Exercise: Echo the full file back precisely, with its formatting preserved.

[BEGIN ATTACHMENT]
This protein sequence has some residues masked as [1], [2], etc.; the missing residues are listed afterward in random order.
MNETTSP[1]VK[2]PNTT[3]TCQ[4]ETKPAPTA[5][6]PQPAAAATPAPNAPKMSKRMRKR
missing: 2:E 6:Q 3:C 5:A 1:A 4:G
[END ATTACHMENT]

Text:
This protein sequence has some residues masked as [1], [2], etc.; the missing residues are listed afterward in random order.
MNETTSP[1]VK[2]PNTT[3]TCQ[4]ETKPAPTA[5][6]PQPAAAATPAPNAPKMSKRMRKR
missing: 2:E 6:Q 3:C 5:A 1:A 4:G